In 2012, Pacific RISA launched a multi-year social network analysis project to examine communication patterns and how climate information spreads across different sectors and countries in the Pacific Islands region. Using the December 2012 release of the Pacific Islands Regional Climate Assessment (PIRCA) report as a spring board, researchers collected data on the professional and scientific networks of climate change stakeholders. By tracking information flows, key hubs, and isolated groups using network analysis and statistical methods, the researchers are mapping out strengths and gaps in the delivery of climate information, allowing Pacific RISA and other groups to focus research and resources on areas that have been previously ignored.
“There are no existing formal analyses that track the flow, sources, and the quality of this information across the Pacific Islands region, so this project will help address the blind spot researchers and agencies currently have as to which communities and stakeholders may not be getting access to key knowledge.”
– Dr. Victoria Keener, East-West Center Research Fellow and Social Network Analysis Principal Investigator
For data collection, a network analysis survey was developed and survey invitations were distributed to over 1,000 climate change professionals in the Pacific Islands between December 2012 and March 2013. The survey collected information in several categories, including professional and personal demographics, network connectedness, climate change risk perception and resiliency, and sense of community. Pacific RISA distributed the survey online through surveygizmo.com. In addition, paper copies were distributed at three subregional meetings, two in Honolulu and one in Fiji, and contact information was collected so that email invitations could be sent to additional potential participants. Email, phone, and face-to-face follow-up inquiries were attempted for the entire list of invitees. Three hundred thirty one climate change professionals in the Pacific Islands region and their global collaborators completed the survey, listing a total of 967 professionals in our network with whom they discuss weather, climate, and the environment.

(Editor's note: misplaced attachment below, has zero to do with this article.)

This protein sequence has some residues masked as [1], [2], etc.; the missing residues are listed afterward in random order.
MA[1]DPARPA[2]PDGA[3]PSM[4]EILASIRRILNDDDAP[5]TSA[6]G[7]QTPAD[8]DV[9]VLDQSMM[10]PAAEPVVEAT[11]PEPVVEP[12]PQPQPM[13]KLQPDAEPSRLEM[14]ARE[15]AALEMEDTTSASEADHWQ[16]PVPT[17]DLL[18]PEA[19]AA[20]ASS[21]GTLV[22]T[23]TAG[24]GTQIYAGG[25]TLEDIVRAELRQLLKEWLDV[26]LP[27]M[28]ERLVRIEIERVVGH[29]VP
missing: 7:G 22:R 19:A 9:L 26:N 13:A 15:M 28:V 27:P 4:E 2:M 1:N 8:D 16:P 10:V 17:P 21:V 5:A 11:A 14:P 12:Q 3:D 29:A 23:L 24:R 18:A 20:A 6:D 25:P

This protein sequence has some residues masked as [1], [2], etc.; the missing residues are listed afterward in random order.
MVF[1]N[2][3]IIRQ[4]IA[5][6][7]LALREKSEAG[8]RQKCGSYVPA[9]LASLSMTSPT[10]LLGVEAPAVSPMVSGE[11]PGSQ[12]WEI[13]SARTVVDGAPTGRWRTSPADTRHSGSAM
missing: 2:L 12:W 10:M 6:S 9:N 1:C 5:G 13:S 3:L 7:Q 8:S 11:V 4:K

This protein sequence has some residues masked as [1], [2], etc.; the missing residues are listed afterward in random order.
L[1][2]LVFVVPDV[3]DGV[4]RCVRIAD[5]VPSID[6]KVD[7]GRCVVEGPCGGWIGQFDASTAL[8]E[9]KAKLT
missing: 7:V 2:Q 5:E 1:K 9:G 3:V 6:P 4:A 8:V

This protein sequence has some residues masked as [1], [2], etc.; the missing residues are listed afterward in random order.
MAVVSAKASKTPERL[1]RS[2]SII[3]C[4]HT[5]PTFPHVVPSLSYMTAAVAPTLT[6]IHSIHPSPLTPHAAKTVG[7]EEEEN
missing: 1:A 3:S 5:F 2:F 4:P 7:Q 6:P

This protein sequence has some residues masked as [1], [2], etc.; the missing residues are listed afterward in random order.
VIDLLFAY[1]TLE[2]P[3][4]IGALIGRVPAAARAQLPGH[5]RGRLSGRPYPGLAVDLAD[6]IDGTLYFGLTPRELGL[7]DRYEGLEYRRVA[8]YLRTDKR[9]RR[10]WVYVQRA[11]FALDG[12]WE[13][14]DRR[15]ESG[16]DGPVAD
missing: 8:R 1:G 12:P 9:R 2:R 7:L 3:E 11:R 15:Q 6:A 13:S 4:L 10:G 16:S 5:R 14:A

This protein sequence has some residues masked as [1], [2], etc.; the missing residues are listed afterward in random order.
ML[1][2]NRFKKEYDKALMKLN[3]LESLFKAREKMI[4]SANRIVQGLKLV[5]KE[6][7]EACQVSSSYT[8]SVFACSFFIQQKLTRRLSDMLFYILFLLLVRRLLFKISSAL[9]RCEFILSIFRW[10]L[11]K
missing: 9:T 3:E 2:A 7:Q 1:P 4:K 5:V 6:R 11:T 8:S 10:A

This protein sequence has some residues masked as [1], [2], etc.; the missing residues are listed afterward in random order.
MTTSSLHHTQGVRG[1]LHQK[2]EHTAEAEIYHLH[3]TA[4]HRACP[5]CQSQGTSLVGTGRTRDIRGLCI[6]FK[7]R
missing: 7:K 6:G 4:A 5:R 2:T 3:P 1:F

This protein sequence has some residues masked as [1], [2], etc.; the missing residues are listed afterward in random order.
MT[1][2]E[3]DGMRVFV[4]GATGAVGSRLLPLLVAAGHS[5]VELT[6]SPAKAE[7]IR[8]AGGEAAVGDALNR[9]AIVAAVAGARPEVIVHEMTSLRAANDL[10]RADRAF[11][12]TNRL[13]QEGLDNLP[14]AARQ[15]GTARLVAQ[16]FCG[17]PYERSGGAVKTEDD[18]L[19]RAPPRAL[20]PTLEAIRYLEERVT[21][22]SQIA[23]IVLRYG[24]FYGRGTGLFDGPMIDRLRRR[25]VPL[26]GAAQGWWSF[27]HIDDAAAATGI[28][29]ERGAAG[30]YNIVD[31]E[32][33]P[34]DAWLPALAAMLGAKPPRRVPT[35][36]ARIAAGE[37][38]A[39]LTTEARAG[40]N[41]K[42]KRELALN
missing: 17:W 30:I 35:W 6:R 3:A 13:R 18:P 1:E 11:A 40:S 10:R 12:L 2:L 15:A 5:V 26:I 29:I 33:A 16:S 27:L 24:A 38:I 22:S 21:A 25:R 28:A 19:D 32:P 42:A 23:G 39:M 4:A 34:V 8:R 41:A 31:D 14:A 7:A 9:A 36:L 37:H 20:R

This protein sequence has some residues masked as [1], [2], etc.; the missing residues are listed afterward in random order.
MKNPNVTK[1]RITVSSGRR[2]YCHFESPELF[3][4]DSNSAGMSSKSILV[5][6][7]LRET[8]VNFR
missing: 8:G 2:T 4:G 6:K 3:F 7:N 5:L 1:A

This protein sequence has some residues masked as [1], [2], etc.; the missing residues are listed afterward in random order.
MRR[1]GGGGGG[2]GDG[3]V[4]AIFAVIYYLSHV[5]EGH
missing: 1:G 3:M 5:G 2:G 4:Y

During the development and implementation period, communication was kept open with the Network Analysis team at the Alaska Center for Climate Assessment and Policy (ACCAP) for a beneficial cross-RISA comparison of methods and survey design. Also throughout the data collection period, Research Fellow Dr. Kati Corlew exchanged email conversations, phone calls, and face-to-face discussions with hundreds of climate change professionals regarding the need for a network resource and support for increased collaboration, especially in remote areas in the Pacific. For further details about the data collection process and the analysis, check out this May 2013 interview with Dr. Corlew.
Network Analysis Products
Full Network Maps. This page includes the network maps created by including all network connections reported during the study. These large (967 person) network maps reveal broad trends of centrality and connectedness in Hawaiʻi and the U.S.-Affiliated Pacific Islands, the broader Pacific Islands region, and globally.
Pacific RISA Core Region Network Maps. These network maps explore the Pacific RISA’s focal region, Hawaiʻi and the U.S.-Affiliated Pacific Islands. These core region (452 person) network maps reflect the dense international and interdisciplinary communications networks inherent in our region.
Posters and Presentations
Victoria Keener, PhD, Research Fellow, East-West Center
Kati Corlew, PhD, Assistant Professor of Psychology, University of Maine at Augusta
Pacific RISA’s social network analysis project is jointly funded by the US National Oceanic and Atmospheric Administration’s (NOAA) Regional Integrated Sciences and Assessments (RISA) program and the US Department of the Interior’s Pacific Islands Climate Science Center.